The J.D. Murphree Wildlife Area is a diverse wetland along the Texas Chenier Plain and Texas Point National wildlife refuge extends along the Gulf of Mexico shore land with tidal flats, shallow freshwater lakes and marsh influenced by daily tides.

Make sure you bird Pleasure Island, overlooking Sabine Lake, which stretches all the way to Louisiana. And, come back for fall migration. Migratory birds make Port Arthur a twice-a-year-stop.

colorful bird in the woods
Painted Bunting by Dana Nelson

Here’s what to look for, when:

Late February through Mid-May – Northbound Spring Migrants

  • Late February spring migrants include Louisiana and Northern Waterthrush, Northern Parula and some wintering birds such as Wilson’s Warbler, Yellow-rumped warbler and Blue-headed Vireos.
  • More warbler species arrive in March such as Hooded, Prothonotary and Yellow-throated Warblers.
  • April is the height of migration in the Port Arthur area with orioles, tanagers, flycatchers and vireos making stops.
  • Shorebirds of April include: Piping Plover, Snowy Plover and Semipalmated Plover as well as “grasspipers” such as Whimbrel, American golden Plover, Buff-breasted, Pectorial and Stilt Sandpipers.
  • Local Breeding species include Scissor-tailed Flycatcher, Eastern Kingbird, Yellow-billed Cuckoo, Painted Bunting, Indigo Bunting, Yellow-breasted Chat and Great-crested Flycatcher.
  • Returning spring waterbirds include Green Heron, Least Bittern, Yellow-crowned and Black-crowned Night Herons. Numbers of our famous pink Roseate Spoonbill increase.

Summer birds of the beach include: Least Tern, Wilson’s Plover and Reddish Egrets.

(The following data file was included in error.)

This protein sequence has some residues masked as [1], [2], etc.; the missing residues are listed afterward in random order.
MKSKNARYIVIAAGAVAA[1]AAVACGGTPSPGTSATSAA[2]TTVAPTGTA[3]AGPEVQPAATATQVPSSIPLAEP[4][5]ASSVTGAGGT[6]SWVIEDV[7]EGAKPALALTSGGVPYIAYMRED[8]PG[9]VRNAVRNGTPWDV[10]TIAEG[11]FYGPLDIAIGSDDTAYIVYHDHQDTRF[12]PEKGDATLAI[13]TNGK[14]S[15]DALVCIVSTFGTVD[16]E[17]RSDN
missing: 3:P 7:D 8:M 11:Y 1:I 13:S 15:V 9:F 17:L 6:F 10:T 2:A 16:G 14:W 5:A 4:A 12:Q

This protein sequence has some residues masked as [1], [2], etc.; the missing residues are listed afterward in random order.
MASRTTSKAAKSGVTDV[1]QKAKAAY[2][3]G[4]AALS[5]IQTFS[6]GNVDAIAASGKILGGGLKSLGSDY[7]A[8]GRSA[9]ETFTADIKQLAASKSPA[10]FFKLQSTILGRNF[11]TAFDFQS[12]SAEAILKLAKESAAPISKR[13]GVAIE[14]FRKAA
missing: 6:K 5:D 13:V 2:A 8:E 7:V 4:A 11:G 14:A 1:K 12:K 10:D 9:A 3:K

yellow warbler with red berries in a tree
Blackburnian Warbler by Dana Nelson

Late August through Mid-October – Southbound Fall Migrants

  • Late November through early April – Waterfowl, geese, Sandhill Cranes (they leave about February), sparrows,  hawks and other raptors. Look for wintering landbirds such as Yellow-rumped Warblers and Blue-headed Vireos
  • Some birds on shore in summer include Least Tern and Wilson’s Plover
  • Other shorebirds from late July to about late April – Piping Plover, Black-bellied Plover, Snowy Plover and American Avocets
  • Local breeding species include Scissor-tailed Flycatchers, Eastern Kingbirds, Yellow-billed Cuckoos and Painted Buntings
  • Late March through Mid-May – Northbound spring neotropical migrants
  • Roseate Spoonbills and two of the three egret species are here and visible year round. Cattle Egret are fewer in numbers in December through March

We thank the Golden Triangle Audubon Society for maintaining internationally-famous Sabine Woods. When you stay in Port Arthur for birding, enjoy some surrounding areas including:

  • Cattail Marsh, Anahuac National Wildlife Refuge (fall, winter and early spring)
  • Bolivar Flats (all year)
  • Big Thicket area – Especially Hardin County (early summer, December-January)
  • West Jefferson County (November through February)

This information is from Dr. John Whittle of the Golden Triangle Audubon Society.